Bankruptcy Helping to Improve Credit Scores

Credit History

Many people are struggling to climb out of debt but are afraid to file bankruptcy because they believe doing so will further damage their credit. However, the truth is that bankruptcy can sometimes actually help your credit score.

If you are struggling with debt, your credit score has likely already been negatively affected. Late payments, high balances, and collections are all factored in to your credit score, and all bring your score down.

With bankruptcy, most of the negative information on your credit report is essentially wiped out. The late payments, unpaid balances, and other negative reports are removed. The balances are also wiped out, so that the consumer’s credit report now shows little or no debt.

The accounts included in the bankruptcy will now be listed as discharged with the particular chapter of bankruptcy filed, such as “Included in Chapter 7 Bankruptcy.” Both Chapter 7 and Chapter 13 affect your score the same way, and because Chapter 7 bankruptcy cannot be filed again for eight years, you may be seen as less of a credit risk soon after being discharged from bankruptcy.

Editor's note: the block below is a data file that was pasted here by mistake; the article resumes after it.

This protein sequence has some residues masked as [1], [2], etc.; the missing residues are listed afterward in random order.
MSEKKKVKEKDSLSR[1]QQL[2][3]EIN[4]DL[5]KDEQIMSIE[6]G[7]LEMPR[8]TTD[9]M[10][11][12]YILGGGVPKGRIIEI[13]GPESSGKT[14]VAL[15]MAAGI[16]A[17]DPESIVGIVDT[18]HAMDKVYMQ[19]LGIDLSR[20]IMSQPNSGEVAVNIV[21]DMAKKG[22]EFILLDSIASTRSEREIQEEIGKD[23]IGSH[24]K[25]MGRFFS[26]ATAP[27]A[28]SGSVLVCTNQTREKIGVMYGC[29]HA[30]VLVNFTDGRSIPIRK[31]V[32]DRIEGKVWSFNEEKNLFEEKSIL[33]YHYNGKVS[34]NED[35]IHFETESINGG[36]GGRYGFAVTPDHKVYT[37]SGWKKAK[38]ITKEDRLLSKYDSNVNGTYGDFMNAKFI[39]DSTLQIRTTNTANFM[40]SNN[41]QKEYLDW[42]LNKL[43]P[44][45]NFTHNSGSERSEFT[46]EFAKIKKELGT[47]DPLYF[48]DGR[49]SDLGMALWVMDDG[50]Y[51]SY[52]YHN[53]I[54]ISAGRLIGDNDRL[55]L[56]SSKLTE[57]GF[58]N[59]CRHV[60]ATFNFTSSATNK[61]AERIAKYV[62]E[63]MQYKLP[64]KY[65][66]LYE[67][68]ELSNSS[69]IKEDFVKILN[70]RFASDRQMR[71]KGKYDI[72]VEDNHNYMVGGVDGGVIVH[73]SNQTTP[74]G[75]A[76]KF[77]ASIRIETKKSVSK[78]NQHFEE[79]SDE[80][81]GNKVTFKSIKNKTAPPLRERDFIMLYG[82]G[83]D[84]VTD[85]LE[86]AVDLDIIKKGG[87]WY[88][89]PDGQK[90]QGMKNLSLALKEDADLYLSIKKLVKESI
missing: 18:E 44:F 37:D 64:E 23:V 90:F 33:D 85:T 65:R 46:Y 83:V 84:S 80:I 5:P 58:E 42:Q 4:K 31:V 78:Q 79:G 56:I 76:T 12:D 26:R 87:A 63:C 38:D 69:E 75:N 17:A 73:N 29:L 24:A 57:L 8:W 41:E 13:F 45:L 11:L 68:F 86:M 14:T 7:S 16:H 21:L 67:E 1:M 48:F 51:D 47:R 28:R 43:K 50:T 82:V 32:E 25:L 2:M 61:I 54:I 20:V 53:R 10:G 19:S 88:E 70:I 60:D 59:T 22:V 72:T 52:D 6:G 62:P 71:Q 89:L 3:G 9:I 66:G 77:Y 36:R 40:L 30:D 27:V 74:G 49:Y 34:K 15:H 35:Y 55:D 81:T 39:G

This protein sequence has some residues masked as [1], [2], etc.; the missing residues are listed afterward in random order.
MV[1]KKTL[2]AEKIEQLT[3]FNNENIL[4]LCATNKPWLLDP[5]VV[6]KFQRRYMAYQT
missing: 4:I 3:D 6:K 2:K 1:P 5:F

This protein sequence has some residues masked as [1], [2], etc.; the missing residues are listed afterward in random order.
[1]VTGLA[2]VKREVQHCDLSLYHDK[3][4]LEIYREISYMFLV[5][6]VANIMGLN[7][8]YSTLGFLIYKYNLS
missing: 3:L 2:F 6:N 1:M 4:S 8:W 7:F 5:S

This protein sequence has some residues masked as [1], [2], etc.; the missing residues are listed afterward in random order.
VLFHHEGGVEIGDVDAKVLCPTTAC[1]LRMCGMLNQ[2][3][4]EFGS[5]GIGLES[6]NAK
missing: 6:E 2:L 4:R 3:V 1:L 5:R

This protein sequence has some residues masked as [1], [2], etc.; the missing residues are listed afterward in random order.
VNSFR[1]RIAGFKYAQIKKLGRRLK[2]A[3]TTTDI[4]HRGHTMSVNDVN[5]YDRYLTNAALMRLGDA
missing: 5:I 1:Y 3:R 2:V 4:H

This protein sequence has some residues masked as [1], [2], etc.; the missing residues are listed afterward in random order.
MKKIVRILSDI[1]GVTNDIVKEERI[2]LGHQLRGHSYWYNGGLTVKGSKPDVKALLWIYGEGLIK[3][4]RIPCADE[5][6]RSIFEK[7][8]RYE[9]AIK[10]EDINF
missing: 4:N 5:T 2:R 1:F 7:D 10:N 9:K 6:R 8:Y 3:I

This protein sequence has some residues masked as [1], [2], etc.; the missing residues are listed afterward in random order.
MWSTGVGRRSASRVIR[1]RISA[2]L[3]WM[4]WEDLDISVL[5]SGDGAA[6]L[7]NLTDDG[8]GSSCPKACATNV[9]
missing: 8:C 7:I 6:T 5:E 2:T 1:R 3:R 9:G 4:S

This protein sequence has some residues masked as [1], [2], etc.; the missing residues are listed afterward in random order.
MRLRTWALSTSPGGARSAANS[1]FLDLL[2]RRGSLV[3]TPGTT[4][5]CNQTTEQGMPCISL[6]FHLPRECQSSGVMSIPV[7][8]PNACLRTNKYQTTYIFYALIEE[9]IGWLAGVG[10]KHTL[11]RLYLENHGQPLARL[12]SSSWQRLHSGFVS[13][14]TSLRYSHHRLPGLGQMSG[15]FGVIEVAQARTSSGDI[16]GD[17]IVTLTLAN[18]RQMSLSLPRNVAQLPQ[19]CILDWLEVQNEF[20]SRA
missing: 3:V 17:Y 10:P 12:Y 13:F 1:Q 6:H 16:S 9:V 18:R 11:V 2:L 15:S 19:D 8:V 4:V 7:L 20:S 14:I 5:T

Bankruptcy may also help you increase your credit score for the long term. When the most widely-used credit scores – FICO scores – are calculated, the formulas are designed to compare your credit standing with other individuals in a similar financial position. Fair Isaac, the company that created the formula for FICO scores, divides consumers into 10 groups, and then ranks them against other consumers in the same group. One of these groups is comprised of consumers who have filed for bankruptcy. Thus, once you have filed for bankruptcy protection, your credit score will be based in part upon how you handle your credit and your financial situation as compared to others who have filed bankruptcy, as opposed to comparing you to someone with a spotless credit history.

Individuals who decide to file bankruptcy should do so knowing it isn’t the end of the world when it comes to their credit score. Those who have filed for bankruptcy can have vastly different credit scores, and while a perfect 850 credit score is impossible while the bankruptcy is still on your credit report, managing your credit effectively after you file can make it possible for you to achieve a score in the 700s again.